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Despite recent advances in our understanding of synaptic transmission associated with epileptogenesis, the molecular mechanisms that control seizure frequency in patients with temporal lobe epilepsy (TLE) remain obscure. RNA-Seq was performed on hippocampal tissue resected from 12 medically intractable TLE patients with pre-surgery seizure frequencies ranging from 0.33 to 120 seizures per month. Differential expression (DE) analysis of individuals with low (LSF, mean = 4 seizure/month) versus high (HSF, mean = 60 seizures/month) seizure frequency identified 979 genes with ≥2-fold change in transcript abundance (FDR-adjusted p-value ö0.05). Comparisons with post-mortem controls revealed a large number of downregulated genes in the HSF (1676) versus LSF (399) groups. More than 50 signaling pathways were inferred to be deactivated or activated, with Signal Transduction as the central hub in the pathway network. While neuroinflammation pathways were activated in both groups, key neuronal system pathways were systematically deactivated in the HSF group, including calcium, CREB and Opioid signaling. We also infer that enhanced expression of a signaling cascade promoting synaptic downscaling may have played a key role in maintaining a higher seizure threshold in the LSF cohort. These results suggest that therapeutic approaches targeting synaptic scaling pathways may aid in the treatment of seizures in TLE.
This article was published in the following journal.
Name: Epilepsy research
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A signaling adaptor protein that contains three PDZ DOMAINS; an SH3 DOMAIN; and a GUANYLATE KINASE-like C-terminal region. It has an essential role in animal development and recruits ion channels, receptors, and signaling molecules to discrete plasma membrane regions of polarized cells in the HEART ATRIA MYOCARDIUM. It functions in the assembly of ADHERENS JUNCTIONS and regulation of CELL PROLIFERATION; synaptogenesis, LYMPHOCYTE ACTIVATION; and controls expression of KV4 POTASSIUM CHANNELS to regulate excitability of CARDIAC MYOCYTES.
The non-neuronal cells of the nervous system. They not only provide physical support, but also respond to injury, regulate the ionic and chemical composition of the extracellular milieu, participate in the BLOOD-BRAIN BARRIER and BLOOD-RETINAL BARRIER, form the myelin insulation of nervous pathways, guide neuronal migration during development, and exchange metabolites with neurons. Neuroglia have high-affinity transmitter uptake systems, voltage-dependent and transmitter-gated ion channels, and can release transmitters, but their role in signaling (as in many other functions) is unclear.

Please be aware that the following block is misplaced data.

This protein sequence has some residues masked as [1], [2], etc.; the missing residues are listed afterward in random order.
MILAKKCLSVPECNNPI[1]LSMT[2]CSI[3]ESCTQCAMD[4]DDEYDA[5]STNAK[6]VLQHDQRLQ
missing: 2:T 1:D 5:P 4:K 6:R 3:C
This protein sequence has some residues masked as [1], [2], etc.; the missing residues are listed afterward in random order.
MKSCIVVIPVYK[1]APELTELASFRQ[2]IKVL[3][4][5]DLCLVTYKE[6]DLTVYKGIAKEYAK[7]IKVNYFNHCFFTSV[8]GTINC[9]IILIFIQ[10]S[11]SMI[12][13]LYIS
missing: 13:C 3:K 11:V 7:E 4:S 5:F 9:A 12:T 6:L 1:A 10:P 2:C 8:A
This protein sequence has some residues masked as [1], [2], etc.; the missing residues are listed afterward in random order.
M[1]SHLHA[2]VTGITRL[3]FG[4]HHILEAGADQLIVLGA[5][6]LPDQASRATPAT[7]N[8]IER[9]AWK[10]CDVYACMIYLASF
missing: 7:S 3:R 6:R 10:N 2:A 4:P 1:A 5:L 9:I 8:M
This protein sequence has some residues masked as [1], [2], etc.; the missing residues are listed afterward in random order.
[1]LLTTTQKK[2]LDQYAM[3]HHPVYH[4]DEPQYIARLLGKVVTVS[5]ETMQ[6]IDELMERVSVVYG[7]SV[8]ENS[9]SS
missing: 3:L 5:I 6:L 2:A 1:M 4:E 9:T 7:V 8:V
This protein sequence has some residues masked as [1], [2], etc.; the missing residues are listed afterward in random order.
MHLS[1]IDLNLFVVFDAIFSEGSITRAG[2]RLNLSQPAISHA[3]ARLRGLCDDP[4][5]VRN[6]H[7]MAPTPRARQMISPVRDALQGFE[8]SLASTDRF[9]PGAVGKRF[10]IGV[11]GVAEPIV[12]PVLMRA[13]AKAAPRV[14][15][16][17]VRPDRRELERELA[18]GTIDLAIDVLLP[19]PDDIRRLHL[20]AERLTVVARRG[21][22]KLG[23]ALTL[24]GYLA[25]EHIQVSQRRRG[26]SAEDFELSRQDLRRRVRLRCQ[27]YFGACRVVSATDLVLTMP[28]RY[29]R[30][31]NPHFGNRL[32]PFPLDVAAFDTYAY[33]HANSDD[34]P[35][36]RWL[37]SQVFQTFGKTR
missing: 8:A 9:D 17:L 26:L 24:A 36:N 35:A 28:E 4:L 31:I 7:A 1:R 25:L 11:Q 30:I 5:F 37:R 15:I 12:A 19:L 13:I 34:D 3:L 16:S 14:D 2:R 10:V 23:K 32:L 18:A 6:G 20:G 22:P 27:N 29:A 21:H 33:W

A sub-family of smad proteins that inhibit cell signaling by RECEPTOR-REGULATED SMAD PROTEINS. They form autoinhibitory feedback loops in the TGF-BETA signaling pathway and mediate signaling cross-talk with other signaling pathways
A PROTEIN-TYROSINE KINASE family that was originally identified by homology to the Rous sarcoma virus ONCOGENE PROTEIN PP60(V-SRC). They interact with a variety of cell-surface receptors and participate in intracellular signal transduction pathways. Oncogenic forms of src-family kinases can occur through altered regulation or expression of the endogenous protein and by virally encoded src (v-src) genes.
A casein kinase I isoenzyme that plays a role in intracellular signaling pathways including the CELL CYCLE, membrane trafficking, and RNA processing. In DROSOPHILA casein kinase Ialpha has been in regulation of Hedghog and Wingless signaling pathways. Multiple isoforms of casein kinase Ialpha exist and are due ALTERNATIVE SPLICING.
Neurology - Central Nervous System (CNS)
Alzheimer's Disease Anesthesia Anxiety Disorders Autism Bipolar Disorders Dementia Epilepsy Multiple Sclerosis (MS) Neurology Pain Parkinson's Disease Sleep Disorders Neurology is the branch of me...
Epilepsy is defined as a disorder of brain function characterized by recurrent seizures that have a sudden onset. (Oxford Medical Dictionary). A seizure is caused by a sudden burst of excess electrical activity in the brain, causing a tempora...